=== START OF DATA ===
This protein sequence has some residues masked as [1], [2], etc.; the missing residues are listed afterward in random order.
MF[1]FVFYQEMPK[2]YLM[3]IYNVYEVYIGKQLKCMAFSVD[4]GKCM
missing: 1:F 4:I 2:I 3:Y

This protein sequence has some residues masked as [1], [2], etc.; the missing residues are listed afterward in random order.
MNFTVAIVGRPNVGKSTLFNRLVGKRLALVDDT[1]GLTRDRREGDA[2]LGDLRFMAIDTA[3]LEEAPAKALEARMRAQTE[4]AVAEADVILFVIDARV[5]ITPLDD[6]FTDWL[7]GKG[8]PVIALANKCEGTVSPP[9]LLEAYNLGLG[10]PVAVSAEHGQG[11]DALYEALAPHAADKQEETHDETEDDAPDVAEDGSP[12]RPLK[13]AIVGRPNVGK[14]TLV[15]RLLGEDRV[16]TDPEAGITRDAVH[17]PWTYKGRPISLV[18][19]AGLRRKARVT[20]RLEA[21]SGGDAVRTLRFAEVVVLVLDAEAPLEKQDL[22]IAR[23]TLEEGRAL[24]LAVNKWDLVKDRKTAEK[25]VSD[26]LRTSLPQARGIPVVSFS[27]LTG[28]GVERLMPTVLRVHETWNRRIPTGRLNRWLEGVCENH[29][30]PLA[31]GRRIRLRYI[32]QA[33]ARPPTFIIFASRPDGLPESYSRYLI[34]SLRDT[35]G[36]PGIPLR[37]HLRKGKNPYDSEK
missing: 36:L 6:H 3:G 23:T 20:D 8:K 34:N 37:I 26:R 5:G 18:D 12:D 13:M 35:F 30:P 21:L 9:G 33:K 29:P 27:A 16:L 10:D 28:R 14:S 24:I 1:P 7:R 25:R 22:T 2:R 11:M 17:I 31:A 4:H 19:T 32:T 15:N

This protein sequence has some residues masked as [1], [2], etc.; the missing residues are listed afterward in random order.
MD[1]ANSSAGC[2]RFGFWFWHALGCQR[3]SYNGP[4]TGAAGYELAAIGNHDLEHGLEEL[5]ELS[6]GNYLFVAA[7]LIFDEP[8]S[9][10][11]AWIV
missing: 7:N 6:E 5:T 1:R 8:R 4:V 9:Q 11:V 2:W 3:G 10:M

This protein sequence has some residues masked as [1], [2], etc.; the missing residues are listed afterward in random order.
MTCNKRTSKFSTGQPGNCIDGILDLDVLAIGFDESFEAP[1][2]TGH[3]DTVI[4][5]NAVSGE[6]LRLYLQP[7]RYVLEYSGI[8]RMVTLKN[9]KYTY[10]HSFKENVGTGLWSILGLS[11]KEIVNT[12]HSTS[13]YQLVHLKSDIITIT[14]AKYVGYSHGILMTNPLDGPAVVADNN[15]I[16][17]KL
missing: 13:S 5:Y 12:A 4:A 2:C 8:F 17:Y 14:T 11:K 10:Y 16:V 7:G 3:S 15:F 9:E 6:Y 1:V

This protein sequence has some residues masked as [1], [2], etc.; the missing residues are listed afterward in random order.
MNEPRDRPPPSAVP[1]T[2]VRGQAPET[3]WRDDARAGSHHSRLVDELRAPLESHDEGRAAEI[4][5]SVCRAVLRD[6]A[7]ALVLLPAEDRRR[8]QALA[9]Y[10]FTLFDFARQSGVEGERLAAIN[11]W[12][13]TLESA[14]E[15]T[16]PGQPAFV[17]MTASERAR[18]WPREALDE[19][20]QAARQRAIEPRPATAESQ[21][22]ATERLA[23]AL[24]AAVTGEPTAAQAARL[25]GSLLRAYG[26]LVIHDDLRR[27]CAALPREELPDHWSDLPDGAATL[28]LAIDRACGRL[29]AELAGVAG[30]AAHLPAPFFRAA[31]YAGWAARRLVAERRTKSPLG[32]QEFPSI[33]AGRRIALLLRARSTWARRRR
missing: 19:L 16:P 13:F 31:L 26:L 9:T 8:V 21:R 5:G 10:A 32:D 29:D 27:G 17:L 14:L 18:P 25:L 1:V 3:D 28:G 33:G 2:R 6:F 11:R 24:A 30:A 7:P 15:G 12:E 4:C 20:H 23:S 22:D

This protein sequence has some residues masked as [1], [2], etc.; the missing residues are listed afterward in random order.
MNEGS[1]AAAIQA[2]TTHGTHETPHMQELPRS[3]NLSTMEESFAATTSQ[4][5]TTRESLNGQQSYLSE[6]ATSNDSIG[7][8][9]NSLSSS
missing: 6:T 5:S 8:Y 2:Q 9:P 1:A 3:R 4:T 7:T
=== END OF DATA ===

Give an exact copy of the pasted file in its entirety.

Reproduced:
This protein sequence has some residues masked as [1], [2], etc.; the missing residues are listed afterward in random order.
MF[1]FVFYQEMPK[2]YLM[3]IYNVYEVYIGKQLKCMAFSVD[4]GKCM
missing: 1:F 4:I 2:I 3:Y

This protein sequence has some residues masked as [1], [2], etc.; the missing residues are listed afterward in random order.
MNFTVAIVGRPNVGKSTLFNRLVGKRLALVDDT[1]GLTRDRREGDA[2]LGDLRFMAIDTA[3]LEEAPAKALEARMRAQTE[4]AVAEADVILFVIDARV[5]ITPLDD[6]FTDWL[7]GKG[8]PVIALANKCEGTVSPP[9]LLEAYNLGLG[10]PVAVSAEHGQG[11]DALYEALAPHAADKQEETHDETEDDAPDVAEDGSP[12]RPLK[13]AIVGRPNVGK[14]TLV[15]RLLGEDRV[16]TDPEAGITRDAVH[17]PWTYKGRPISLV[18][19]AGLRRKARVT[20]RLEA[21]SGGDAVRTLRFAEVVVLVLDAEAPLEKQDL[22]IAR[23]TLEEGRAL[24]LAVNKWDLVKDRKTAEK[25]VSD[26]LRTSLPQARGIPVVSFS[27]LTG[28]GVERLMPTVLRVHETWNRRIPTGRLNRWLEGVCENH[29][30]PLA[31]GRRIRLRYI[32]QA[33]ARPPTFIIFASRPDGLPESYSRYLI[34]SLRDT[35]G[36]PGIPLR[37]HLRKGKNPYDSEK
missing: 36:L 6:H 3:G 23:T 20:D 8:K 34:N 37:I 26:R 5:G 18:D 12:D 13:M 35:F 30:P 21:L 9:G 33:K 29:P 27:A 16:L 10:D 28:R 14:S 24:I 1:P 7:R 25:R 22:T 2:R 11:M 17:I 31:A 4:H 19:T 32:T 15:N

This protein sequence has some residues masked as [1], [2], etc.; the missing residues are listed afterward in random order.
MD[1]ANSSAGC[2]RFGFWFWHALGCQR[3]SYNGP[4]TGAAGYELAAIGNHDLEHGLEEL[5]ELS[6]GNYLFVAA[7]LIFDEP[8]S[9][10][11]AWIV
missing: 7:N 6:E 5:T 1:R 8:R 4:V 9:Q 11:V 2:W 3:G 10:M

This protein sequence has some residues masked as [1], [2], etc.; the missing residues are listed afterward in random order.
MTCNKRTSKFSTGQPGNCIDGILDLDVLAIGFDESFEAP[1][2]TGH[3]DTVI[4][5]NAVSGE[6]LRLYLQP[7]RYVLEYSGI[8]RMVTLKN[9]KYTY[10]HSFKENVGTGLWSILGLS[11]KEIVNT[12]HSTS[13]YQLVHLKSDIITIT[14]AKYVGYSHGILMTNPLDGPAVVADNN[15]I[16][17]KL
missing: 13:S 5:Y 12:A 4:A 2:C 8:F 17:Y 14:T 11:K 10:Y 16:V 7:G 3:S 15:F 9:E 6:Y 1:V

This protein sequence has some residues masked as [1], [2], etc.; the missing residues are listed afterward in random order.
MNEPRDRPPPSAVP[1]T[2]VRGQAPET[3]WRDDARAGSHHSRLVDELRAPLESHDEGRAAEI[4][5]SVCRAVLRD[6]A[7]ALVLLPAEDRRR[8]QALA[9]Y[10]FTLFDFARQSGVEGERLAAIN[11]W[12][13]TLESA[14]E[15]T[16]PGQPAFV[17]MTASERAR[18]WPREALDE[19][20]QAARQRAIEPRPATAESQ[21][22]ATERLA[23]AL[24]AAVTGEPTAAQAARL[25]GSLLRAYG[26]LVIHDDLRR[27]CAALPREELPDHWSDLPDGAATL[28]LAIDRACGRL[29]AELAGVAG[30]AAHLPAPFFRAA[31]YAGWAARRLVAERRTKSPLG[32]QEFPSI[33]AGRRIALLLRARSTWARRRR
missing: 19:L 16:P 13:F 31:L 26:L 9:T 8:V 21:R 5:G 10:A 32:D 29:D 27:G 17:L 14:L 18:P 25:L 1:V 3:D 28:G 33:G 2:R 6:F 11:R 24:A 30:A 7:P 15:G 12:E 4:C 20:H 23:S 22:D

This protein sequence has some residues masked as [1], [2], etc.; the missing residues are listed afterward in random order.
MNEGS[1]AAAIQA[2]TTHGTHETPHMQELPRS[3]NLSTMEESFAATTSQ[4][5]TTRESLNGQQSYLSE[6]ATSNDSIG[7][8][9]NSLSSS
missing: 6:T 5:S 8:Y 2:Q 9:P 1:A 3:R 4:T 7:T